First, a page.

From Third Stream to Contemporary Improvisation
Presented by New England Conservatory
February 19, 2013
This concert explores the Third Stream in its historical and present-day status. When musical visionaries Gunther Schuller and ...
This concert explores the Third Stream in its historical and present-day status. When musical visionaries Gunther Schuller and Ran Blake founded the groundbreaking Third Stream Department in 1972, they inaugurated a rich conversation between multiple musical styles and communities. Tonight's concert traces the cutting edge at NEC, from the earliest days of the Third Stream department to present-day innovations under the department's current name, Contemporary Improvisation.
The CI program trains musicians to broaden their musical palettes and develop unique voices as composer/performer/improvisers. Compositions—selected by Gunther Schuller—trace a nearly hundred-year history of stylistic crossings and radical innovations. Current CI students show how a departmental tradition of innovation continues today in a program of original compositions and re-compositions developed in weekly workshops directed by Tanya Kalmanovitch and CI faculty.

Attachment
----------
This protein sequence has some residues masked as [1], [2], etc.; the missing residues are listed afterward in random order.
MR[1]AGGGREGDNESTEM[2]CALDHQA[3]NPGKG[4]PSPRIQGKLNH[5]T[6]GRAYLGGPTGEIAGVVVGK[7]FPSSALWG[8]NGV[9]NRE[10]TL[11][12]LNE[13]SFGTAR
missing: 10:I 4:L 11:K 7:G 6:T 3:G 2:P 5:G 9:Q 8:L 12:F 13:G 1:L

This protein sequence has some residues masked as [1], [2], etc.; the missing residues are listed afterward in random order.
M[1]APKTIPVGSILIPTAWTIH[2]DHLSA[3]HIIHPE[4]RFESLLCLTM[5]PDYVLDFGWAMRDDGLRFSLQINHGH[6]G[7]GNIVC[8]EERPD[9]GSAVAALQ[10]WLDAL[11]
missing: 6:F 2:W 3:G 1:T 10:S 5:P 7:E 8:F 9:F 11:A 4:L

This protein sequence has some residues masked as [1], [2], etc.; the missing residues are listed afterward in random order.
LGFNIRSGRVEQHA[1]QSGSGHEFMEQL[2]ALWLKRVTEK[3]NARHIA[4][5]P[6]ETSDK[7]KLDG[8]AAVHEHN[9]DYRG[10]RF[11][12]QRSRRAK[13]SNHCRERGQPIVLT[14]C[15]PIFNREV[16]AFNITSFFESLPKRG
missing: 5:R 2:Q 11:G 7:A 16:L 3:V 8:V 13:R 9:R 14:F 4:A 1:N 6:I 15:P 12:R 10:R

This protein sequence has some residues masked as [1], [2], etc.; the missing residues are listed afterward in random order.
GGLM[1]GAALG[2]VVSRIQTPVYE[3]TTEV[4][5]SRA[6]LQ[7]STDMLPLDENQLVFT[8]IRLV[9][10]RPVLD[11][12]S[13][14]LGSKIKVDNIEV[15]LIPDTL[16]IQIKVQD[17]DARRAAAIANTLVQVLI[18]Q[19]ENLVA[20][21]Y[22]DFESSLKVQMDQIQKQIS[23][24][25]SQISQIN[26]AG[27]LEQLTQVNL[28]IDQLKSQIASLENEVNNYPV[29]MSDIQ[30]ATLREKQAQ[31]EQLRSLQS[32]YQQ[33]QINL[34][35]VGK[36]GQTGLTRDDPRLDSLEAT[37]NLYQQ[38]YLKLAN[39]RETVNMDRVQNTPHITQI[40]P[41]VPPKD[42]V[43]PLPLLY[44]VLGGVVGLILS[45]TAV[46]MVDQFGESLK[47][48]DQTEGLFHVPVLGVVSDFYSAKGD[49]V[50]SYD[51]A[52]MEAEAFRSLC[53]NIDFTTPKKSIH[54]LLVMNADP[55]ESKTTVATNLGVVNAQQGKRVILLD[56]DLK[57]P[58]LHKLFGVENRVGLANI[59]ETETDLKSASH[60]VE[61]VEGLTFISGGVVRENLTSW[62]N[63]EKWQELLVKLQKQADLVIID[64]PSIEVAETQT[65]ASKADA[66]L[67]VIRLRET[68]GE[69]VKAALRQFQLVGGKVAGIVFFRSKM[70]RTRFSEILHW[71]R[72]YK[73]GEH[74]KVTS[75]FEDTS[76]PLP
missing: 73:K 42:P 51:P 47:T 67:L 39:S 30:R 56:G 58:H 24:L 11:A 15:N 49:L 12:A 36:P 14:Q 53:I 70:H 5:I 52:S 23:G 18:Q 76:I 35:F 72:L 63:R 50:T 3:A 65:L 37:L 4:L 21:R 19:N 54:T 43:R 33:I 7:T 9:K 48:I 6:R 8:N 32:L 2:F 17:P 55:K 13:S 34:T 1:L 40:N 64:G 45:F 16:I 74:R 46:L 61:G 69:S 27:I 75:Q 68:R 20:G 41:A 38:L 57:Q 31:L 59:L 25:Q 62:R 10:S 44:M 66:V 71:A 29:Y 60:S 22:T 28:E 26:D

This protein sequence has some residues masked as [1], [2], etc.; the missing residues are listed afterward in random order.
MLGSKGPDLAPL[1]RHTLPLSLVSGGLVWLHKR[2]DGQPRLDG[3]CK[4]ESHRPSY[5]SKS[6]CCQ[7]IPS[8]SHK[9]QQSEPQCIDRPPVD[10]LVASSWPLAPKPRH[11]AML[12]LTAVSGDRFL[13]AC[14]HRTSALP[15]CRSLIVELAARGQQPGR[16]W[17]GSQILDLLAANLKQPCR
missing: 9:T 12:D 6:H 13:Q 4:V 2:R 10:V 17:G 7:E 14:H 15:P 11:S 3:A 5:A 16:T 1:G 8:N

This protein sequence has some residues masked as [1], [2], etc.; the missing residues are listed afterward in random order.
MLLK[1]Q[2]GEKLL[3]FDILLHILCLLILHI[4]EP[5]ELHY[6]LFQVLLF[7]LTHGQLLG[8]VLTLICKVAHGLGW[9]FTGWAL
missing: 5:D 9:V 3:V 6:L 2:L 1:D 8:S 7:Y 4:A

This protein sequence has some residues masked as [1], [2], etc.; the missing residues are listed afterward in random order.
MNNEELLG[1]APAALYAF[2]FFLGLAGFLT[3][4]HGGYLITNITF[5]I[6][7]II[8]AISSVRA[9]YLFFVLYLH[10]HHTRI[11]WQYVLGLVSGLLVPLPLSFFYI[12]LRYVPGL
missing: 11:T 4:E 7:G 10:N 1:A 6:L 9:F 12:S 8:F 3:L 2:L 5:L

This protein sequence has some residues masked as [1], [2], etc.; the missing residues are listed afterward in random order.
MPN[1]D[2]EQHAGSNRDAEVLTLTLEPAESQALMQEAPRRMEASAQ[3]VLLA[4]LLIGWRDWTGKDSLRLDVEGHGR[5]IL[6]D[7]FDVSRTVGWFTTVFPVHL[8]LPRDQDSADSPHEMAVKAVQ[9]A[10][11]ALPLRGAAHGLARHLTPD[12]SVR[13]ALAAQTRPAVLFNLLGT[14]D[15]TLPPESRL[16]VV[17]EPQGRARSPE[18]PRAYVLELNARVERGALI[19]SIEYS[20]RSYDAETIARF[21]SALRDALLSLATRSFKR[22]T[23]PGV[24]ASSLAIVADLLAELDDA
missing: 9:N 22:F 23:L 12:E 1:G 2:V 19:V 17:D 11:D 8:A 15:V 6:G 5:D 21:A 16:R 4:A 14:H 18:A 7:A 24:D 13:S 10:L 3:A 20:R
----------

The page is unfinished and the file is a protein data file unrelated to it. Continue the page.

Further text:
Program to include:
Ran Blake performs an improvisation on Gunther Schuller's Magic Row
Charles Ives In the Inn for Theater Orchestra directed by Eden MacAdam-Somer
Gunther Schuller Transformation directed by Ken Schaphorst
Scott Joplin Solace (A Mexican Serenade) for ragtime orchestra directed by Hankus Netsky
Anthony Coleman performs Jelly Roll Morton's "Grandpa's Spells"
Tal Zilber performs his recomposition of Gunther Schuller's Of Reminiscences and Reflections for solo piano and electronics
Fiddler Rachel Panitch directs a large ensemble inspired by Gunther Schuller's Country Fiddle Orchestra
Violinist Yasmine Azaiez performs a transcription of a piano solo by Cecil Taylor '51 DP
Hui Weng leads a re-composition of a modern Chinese composition for guzheng, violin, and cello
Student compositions premiered by Survivor's Breakfast ensemble, coached byAnthony Coleman
Ilya Portnov performs African-American prison songs recast on harmonica, clarinet, and fiddle